Assemblyman Lou Greenwald has represented New Jersey’s 6th Legislative District since 1996. He currently serves as the Assembly Majority Leader. During his service in the General Assembly, Majority Leader Greenwald has compiled a significant legislative record.
As Majority Leader, he led the fight to provide 95% of New Jersey families with up to $2,000 in property tax relief credits--the kind of tax relief our state's middle class families and senior citizens desperately need. Although Governor Christie vetoed this plan, Lou remains at the forefront of fighting to fundamentally reform New Jersey's property tax crisis in a way that lowers property tax burdens and provides real relief to families.
He is a constant champion of legislation to create more and better jobs for middle-class families, to invest in science and technology, and to ensure all New Jerseyans have access to quality, affordable health care. Lou was also a sponsor of the New Jersey DREAM Act, enacted in 2013, which ensures all New Jersey students have the opportunity to achieve the dream of higher education and economic advancement.
Lou has been a longtime leader in the fight to reduce gun violence in New Jersey. As the leading voice of a gun violence prevention package that was passed in 2013, Lou fought to get dangerous weapons off our streets, crack down on criminals and illegal firearms traffickers, provide for safety training, improve school security, limit ammunition magazines to 10 rounds, and strengthen mental health background checks. Where leaders in Congress have failed to prioritize the issue, Lou has led the fight to reduce gun violence and promote safer communities in New Jersey.
As Chairman of the Budget Committee, he committed himself to responsibly balancing the state’s finances, ensuring New Jersey remains affordable for families by cutting wasteful spending and investing in our communities.
A leader in protecting children, he was instrumental in creating the Amber Alert system to help save abducted children in New Jersey. He continues to fight to expand New Jersey’s FamilyCare health care program, which covers uninsured kids and families, to ensure that every child in New Jersey receives the medical care they need to remain healthy and safe.
A staunch public health advocate, Lou authored provisions to educate the public about the dangers of meningitis and fought to preserve charity care funding for New Jersey’s hospitals. He was a critical advocate in bringing a branch of the Cancer Institute of New Jersey to South Jersey, ensuring South Jersey cancer patients would not have to cross the Delaware River just to get the treatment they needed.
Lou has also been recognized as a leading advocate for the developmentally disabled, preserving funding and pushing for better care for one of New Jersey’s most vulnerable populations.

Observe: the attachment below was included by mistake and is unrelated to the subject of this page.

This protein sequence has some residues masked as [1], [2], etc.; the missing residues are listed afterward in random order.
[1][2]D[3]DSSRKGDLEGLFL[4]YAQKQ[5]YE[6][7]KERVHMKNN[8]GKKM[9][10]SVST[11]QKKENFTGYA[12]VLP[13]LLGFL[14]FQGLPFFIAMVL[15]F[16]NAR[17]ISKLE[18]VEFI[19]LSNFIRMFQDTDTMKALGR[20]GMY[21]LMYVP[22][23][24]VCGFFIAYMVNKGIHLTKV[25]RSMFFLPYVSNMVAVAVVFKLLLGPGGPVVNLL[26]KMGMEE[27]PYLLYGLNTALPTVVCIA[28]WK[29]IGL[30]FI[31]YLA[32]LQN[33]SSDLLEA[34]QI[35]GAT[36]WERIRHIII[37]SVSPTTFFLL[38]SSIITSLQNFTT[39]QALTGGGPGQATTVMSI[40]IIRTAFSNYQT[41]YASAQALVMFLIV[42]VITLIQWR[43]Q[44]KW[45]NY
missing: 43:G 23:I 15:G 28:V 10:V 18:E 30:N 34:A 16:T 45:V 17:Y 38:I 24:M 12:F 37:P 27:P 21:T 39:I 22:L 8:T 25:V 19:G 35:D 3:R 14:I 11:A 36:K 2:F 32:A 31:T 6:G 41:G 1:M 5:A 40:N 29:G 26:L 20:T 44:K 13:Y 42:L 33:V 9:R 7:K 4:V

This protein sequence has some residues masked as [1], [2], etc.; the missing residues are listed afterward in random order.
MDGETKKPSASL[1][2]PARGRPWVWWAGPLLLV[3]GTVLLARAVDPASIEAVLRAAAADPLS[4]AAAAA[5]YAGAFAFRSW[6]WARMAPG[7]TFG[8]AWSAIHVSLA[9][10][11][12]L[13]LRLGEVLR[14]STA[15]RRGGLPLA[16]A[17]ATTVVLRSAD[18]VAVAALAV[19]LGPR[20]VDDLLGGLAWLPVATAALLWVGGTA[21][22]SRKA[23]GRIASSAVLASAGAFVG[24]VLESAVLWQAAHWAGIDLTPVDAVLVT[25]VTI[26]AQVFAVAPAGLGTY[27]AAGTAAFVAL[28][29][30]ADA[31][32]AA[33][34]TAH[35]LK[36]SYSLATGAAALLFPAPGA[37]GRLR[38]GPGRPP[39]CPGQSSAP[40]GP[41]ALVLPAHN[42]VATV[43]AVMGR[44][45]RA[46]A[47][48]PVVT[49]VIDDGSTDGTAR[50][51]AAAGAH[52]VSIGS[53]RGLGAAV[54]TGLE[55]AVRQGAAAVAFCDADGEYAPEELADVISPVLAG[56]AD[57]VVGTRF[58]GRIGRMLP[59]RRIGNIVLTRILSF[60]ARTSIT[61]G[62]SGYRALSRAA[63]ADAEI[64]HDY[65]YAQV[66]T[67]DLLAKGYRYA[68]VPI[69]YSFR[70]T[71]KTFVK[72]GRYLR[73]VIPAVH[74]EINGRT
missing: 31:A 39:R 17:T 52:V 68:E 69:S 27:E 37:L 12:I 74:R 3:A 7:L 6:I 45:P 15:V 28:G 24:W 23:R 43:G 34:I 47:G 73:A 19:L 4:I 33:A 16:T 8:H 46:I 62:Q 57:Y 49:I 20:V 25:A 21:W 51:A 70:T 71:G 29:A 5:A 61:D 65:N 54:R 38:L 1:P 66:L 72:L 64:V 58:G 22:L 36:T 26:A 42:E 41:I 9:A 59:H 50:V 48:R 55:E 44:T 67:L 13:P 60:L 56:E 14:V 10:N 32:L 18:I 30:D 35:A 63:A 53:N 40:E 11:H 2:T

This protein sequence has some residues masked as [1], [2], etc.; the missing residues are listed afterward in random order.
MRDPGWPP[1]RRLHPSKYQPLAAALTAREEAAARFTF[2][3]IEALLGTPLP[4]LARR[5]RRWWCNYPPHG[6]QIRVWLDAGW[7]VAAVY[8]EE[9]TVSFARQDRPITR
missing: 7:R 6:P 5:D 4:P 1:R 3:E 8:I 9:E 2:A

Facing skyrocketing auto insurance rates, he was the architect of the 2003 legislation to increase competition in New Jersey’s broken auto insurance market. Because of this bill, the number of auto insurance companies in the state has increased significantly. This legislation, a major highlight of Lou career, resulted in more choice and more affordable insurance for New Jersey’s drivers.
In 2005, Lou participated in the Clean Elections program, designed to empower the public by removing the perception of special interest influence from legislative elections, as part of the first team in history to be named “Clean Candidates.”
Lou continues to support measures to further empower the public’s participation in the political and legislative process.
Lou has been widely honored and recognized for his legislative leadership and dedication to public service. He has received the Legislator of the Year award from the Southern New Jersey Chamber of Commerce, the New Jersey Elected Official of the Year award from the Delaware Valley Regional Planning Consortium, and the Standing Ovation Award from the South Jersey Cultural Alliance.
He has also been honored by the American Diabetes Foundation and the Epilepsy Foundation for his leadership. He has been recognized by the Southern New Jersey Jaycees as one of the Outstanding Young People in New Jersey, by the Cherry Hill Sons of Italy as their Person of the Year, and he received the first ever Governmental Leadership Award from the Advocates for New Jersey History.
Lou comes from a long history of family service. In 1977, when he was just ten years old, his mother, the late Maria Barnaby Greenwald, was elected the first female mayor of Cherry Hill. She served as mayor for nine years and went on to serve as Camden County’s first female Freeholder, rising to become New Jersey’s first woman Freeholder Director. She then served as the Camden County Surrogate for two years before her term was cut short by a tragic automobile accident.
Lou continues to draw great inspiration from his mother, learning the importance of public and community service at her knee since the age of nine. Maria Barnaby Greenwald was legendary for her constituent relationships—always making herself accessible to those she represented no matter what. Her reputation as a listener who always fully heard the concerns of any resident made her an excellent representative, one who always sought to hear from every side of an issue before making a decision. Today,
Lou follows in her footsteps, listening and making himself widely accessible to all his constituents—ensuring he makes decisions after thoughtfully considering a wide range of opinions on any issue.
In addition to being a member of the Legislature, Lou continues to serve his community as a member of the South Jersey Chamber of Commerce and the Camden County Bar Association. He is also an active participant in the CEO/Executive Advisory Board for the Southern New Jersey Boy Scouts.
Lou was born on March 11, 1967, in Mount Holly. He attended Christ the King Parochial School in Haddonfield and graduated from Cherry Hill High School East. Continuing his education, he graduated from Moravian College in 1989 with a bachelor’s degree in political science and went on to earn a law degree from Seton Hall University School of Law in 1992. Later that year, he was admitted to the bar in New Jersey and Pennsylvania. He works as an attorney in Voorhees.